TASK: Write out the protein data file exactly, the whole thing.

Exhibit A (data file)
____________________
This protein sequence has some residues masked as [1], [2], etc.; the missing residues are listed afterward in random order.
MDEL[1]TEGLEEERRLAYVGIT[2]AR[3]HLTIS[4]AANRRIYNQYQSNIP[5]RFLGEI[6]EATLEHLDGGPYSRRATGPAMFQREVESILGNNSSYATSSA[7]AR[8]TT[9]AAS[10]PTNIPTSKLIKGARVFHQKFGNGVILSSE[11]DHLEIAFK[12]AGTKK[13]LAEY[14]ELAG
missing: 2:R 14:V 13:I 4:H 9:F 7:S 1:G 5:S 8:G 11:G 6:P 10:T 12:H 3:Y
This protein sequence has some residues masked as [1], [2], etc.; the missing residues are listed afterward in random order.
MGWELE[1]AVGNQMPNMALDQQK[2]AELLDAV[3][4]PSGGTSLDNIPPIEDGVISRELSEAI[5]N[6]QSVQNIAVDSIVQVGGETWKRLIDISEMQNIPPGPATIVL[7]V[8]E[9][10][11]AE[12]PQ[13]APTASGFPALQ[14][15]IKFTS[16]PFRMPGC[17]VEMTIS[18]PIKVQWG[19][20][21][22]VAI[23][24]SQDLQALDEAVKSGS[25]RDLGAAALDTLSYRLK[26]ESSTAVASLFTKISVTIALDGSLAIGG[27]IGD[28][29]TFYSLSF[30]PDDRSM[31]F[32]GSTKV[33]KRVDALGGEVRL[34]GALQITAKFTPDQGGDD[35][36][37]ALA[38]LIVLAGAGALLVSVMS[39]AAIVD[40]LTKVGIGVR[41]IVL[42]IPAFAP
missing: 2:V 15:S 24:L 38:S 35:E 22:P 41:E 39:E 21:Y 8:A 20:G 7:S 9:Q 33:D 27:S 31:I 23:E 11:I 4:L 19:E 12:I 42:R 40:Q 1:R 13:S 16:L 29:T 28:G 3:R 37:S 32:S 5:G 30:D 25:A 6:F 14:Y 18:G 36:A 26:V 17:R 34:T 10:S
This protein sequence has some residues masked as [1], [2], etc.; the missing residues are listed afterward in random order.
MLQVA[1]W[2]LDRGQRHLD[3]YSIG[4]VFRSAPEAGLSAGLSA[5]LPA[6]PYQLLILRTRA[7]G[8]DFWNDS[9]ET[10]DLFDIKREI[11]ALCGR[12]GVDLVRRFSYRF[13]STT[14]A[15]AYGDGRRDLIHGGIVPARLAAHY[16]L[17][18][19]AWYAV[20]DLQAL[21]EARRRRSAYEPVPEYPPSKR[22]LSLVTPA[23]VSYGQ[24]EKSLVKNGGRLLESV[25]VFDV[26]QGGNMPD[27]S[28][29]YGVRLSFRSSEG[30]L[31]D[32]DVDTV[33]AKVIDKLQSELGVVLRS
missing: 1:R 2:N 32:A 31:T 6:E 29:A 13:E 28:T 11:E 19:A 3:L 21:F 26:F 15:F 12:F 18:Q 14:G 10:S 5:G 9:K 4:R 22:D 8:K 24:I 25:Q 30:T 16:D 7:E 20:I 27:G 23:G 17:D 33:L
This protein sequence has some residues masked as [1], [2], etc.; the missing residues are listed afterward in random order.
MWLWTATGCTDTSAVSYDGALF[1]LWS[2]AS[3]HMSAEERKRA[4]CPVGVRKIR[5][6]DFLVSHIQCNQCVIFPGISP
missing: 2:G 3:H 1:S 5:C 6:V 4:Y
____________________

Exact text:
This protein sequence has some residues masked as [1], [2], etc.; the missing residues are listed afterward in random order.
MDEL[1]TEGLEEERRLAYVGIT[2]AR[3]HLTIS[4]AANRRIYNQYQSNIP[5]RFLGEI[6]EATLEHLDGGPYSRRATGPAMFQREVESILGNNSSYATSSA[7]AR[8]TT[9]AAS[10]PTNIPTSKLIKGARVFHQKFGNGVILSSE[11]DHLEIAFK[12]AGTKK[13]LAEY[14]ELAG
missing: 2:R 14:V 13:I 4:H 9:F 7:S 1:G 5:S 8:G 11:G 6:P 10:T 12:H 3:Y
This protein sequence has some residues masked as [1], [2], etc.; the missing residues are listed afterward in random order.
MGWELE[1]AVGNQMPNMALDQQK[2]AELLDAV[3][4]PSGGTSLDNIPPIEDGVISRELSEAI[5]N[6]QSVQNIAVDSIVQVGGETWKRLIDISEMQNIPPGPATIVL[7]V[8]E[9][10][11]AE[12]PQ[13]APTASGFPALQ[14][15]IKFTS[16]PFRMPGC[17]VEMTIS[18]PIKVQWG[19][20][21][22]VAI[23][24]SQDLQALDEAVKSGS[25]RDLGAAALDTLSYRLK[26]ESSTAVASLFTKISVTIALDGSLAIGG[27]IGD[28][29]TFYSLSF[30]PDDRSM[31]F[32]GSTKV[33]KRVDALGGEVRL[34]GALQITAKFTPDQGGDD[35][36][37]ALA[38]LIVLAGAGALLVSVMS[39]AAIVD[40]LTKVGIGVR[41]IVL[42]IPAFAP
missing: 2:V 15:S 24:L 38:S 35:E 22:P 41:E 39:E 21:Y 8:A 20:G 7:S 9:Q 33:D 27:S 31:I 23:E 11:I 4:L 19:E 12:I 42:R 40:Q 1:R 13:S 16:L 29:T 28:G 3:R 37:S 32:S 5:G 30:D 25:A 6:F 14:Y 18:G 36:A 26:V 17:R 34:T 10:S
This protein sequence has some residues masked as [1], [2], etc.; the missing residues are listed afterward in random order.
MLQVA[1]W[2]LDRGQRHLD[3]YSIG[4]VFRSAPEAGLSAGLSA[5]LPA[6]PYQLLILRTRA[7]G[8]DFWNDS[9]ET[10]DLFDIKREI[11]ALCGR[12]GVDLVRRFSYRF[13]STT[14]A[15]AYGDGRRDLIHGGIVPARLAAHY[16]L[17][18][19]AWYAV[20]DLQAL[21]EARRRRSAYEPVPEYPPSKR[22]LSLVTPA[23]VSYGQ[24]EKSLVKNGGRLLESV[25]VFDV[26]QGGNMPD[27]S[28][29]YGVRLSFRSSEG[30]L[31]D[32]DVDTV[33]AKVIDKLQSELGVVLRS
missing: 1:R 2:N 32:A 31:T 6:E 29:A 13:E 28:T 11:E 19:A 3:L 21:F 26:F 15:F 12:F 18:Q 14:G 10:S 5:G 9:K 4:R 22:D 8:K 24:I 25:Q 30:T 16:D 7:E 20:I 27:G 23:G 17:D 33:L
This protein sequence has some residues masked as [1], [2], etc.; the missing residues are listed afterward in random order.
MWLWTATGCTDTSAVSYDGALF[1]LWS[2]AS[3]HMSAEERKRA[4]CPVGVRKIR[5][6]DFLVSHIQCNQCVIFPGISP
missing: 2:G 3:H 1:S 5:C 6:V 4:Y